Hong Kong is exploring whether to allow special purpose acquisition companies to list in the financial hub, and jump into a market that has sparked a frenzy of US dealmaking.
The government has asked the Hong Kong Exchanges and Clearing (0388) and the city's financial regulator to look into having SPACs list, says Financial Secretary Paul Chan Mo-po.
The aim is to allow the new fundraising arrangements, while upholding investors protections, Chan said in an interview with Bloomberg Television yesterday. "We are looking at it seriously," he said, without providing a time-line.
On Monday, the Securities and Futures Commission and the HKEX outlined the latest developments of SPACs in global markets at the Financial Leaders Forum, chaired by Chan.
Most SPACs so far have listed in the United States. They raised US$60 billion (HK$468 billion)in the first two months of 2021, Dealogic data showed, already more than 70 percent of 2020's annual deal value.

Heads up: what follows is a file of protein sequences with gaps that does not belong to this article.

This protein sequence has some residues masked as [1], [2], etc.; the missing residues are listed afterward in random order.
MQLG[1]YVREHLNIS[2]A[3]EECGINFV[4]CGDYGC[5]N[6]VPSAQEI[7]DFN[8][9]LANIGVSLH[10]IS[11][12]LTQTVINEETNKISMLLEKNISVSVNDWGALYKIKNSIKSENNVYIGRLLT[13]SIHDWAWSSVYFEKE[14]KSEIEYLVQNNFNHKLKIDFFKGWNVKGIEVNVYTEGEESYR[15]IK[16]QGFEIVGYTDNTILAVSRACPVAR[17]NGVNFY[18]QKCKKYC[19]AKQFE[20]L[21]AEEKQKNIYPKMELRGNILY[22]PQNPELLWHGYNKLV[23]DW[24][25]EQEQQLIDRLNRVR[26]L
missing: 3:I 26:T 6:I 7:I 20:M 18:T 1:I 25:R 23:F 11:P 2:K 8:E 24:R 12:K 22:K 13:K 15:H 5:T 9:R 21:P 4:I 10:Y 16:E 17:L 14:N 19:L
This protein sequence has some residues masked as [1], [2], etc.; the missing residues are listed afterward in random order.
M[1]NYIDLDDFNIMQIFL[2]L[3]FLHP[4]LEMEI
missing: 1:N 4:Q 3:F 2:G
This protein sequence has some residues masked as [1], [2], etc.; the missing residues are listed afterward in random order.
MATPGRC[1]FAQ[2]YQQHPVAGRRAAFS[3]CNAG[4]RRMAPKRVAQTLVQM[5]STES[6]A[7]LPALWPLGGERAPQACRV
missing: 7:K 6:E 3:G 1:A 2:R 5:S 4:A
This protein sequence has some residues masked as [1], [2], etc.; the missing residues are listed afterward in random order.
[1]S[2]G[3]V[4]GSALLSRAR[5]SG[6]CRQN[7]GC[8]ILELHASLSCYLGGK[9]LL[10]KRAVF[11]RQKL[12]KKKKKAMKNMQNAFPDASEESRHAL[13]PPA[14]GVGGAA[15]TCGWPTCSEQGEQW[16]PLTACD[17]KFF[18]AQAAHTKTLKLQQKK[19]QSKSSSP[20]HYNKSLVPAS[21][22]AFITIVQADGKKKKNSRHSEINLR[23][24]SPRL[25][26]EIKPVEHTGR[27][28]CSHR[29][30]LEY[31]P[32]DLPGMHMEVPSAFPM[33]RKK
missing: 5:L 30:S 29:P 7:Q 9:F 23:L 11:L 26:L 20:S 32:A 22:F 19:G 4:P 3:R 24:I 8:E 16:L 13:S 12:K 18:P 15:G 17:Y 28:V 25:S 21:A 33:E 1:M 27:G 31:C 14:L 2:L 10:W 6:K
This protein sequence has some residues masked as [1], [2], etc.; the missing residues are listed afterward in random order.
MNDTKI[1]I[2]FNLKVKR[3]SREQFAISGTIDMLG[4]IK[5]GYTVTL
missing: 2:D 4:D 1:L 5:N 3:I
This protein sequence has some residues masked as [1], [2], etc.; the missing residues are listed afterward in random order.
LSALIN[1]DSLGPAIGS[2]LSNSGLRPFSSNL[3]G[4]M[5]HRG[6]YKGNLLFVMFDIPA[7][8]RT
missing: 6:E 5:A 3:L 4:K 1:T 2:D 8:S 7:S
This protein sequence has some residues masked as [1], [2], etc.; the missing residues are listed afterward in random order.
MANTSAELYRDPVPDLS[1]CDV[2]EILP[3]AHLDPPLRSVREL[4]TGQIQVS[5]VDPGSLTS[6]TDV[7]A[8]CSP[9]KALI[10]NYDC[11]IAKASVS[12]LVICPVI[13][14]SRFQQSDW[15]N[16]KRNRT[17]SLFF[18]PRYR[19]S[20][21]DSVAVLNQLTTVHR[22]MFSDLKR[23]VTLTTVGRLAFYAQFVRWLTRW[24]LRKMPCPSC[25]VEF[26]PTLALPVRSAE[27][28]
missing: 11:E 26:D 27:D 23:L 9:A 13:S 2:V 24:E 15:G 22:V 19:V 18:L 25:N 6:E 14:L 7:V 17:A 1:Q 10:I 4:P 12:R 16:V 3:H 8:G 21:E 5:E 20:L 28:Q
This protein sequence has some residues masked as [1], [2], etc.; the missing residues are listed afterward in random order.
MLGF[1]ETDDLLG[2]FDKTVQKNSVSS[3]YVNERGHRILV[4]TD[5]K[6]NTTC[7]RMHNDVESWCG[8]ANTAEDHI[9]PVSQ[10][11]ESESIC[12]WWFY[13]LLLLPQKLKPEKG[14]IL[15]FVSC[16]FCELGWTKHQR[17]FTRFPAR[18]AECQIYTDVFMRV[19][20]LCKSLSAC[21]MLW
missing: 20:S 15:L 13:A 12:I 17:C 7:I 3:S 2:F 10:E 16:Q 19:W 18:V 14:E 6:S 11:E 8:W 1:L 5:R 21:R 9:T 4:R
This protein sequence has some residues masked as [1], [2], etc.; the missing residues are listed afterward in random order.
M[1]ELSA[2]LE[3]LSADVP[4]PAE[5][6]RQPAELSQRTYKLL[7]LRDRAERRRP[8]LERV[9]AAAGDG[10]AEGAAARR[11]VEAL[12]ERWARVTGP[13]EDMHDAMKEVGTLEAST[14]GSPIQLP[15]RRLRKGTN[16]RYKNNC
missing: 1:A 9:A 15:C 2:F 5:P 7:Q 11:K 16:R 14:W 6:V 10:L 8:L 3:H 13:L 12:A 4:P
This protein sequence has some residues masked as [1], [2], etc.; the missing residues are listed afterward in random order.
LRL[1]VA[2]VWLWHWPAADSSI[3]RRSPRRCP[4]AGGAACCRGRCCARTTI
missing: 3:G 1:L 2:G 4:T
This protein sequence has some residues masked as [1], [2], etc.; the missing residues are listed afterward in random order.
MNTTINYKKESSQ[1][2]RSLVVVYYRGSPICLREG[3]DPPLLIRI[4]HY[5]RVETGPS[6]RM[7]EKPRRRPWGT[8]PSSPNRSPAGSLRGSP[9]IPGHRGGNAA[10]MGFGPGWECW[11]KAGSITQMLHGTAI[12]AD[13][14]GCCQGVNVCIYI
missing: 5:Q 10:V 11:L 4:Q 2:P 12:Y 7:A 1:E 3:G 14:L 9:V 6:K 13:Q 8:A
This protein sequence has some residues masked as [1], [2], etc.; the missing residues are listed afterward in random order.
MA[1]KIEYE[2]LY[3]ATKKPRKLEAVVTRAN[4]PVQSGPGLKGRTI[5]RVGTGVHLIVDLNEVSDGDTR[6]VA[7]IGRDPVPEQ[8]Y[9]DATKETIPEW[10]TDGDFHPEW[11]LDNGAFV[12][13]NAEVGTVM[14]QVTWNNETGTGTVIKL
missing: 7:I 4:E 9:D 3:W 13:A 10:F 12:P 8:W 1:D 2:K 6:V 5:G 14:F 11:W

Hong Kong billionaires including Li Ka-shing, Richard Li Tzar-kai and Adrian Cheng Chi-kong are also planning to raise such funds in America.
A SPAC is a shell company whose only purpose is to raise funds through an initial public offering and then buy some promising but not very profitable company - giving the acquired company a backdoor listing, according to Andrew Wong, chairman and chief executive at Anli Securities, and a columnist for The Standard.
Earlier yesterday, a Bloomberg report quoting Chan, that Hong Kong may further raise stamp duty on stocks, caused ripples among investors.
However, in the TV interview, Chan said that the government "has no plans to withdraw the hike and isn't at this time planning any more increase."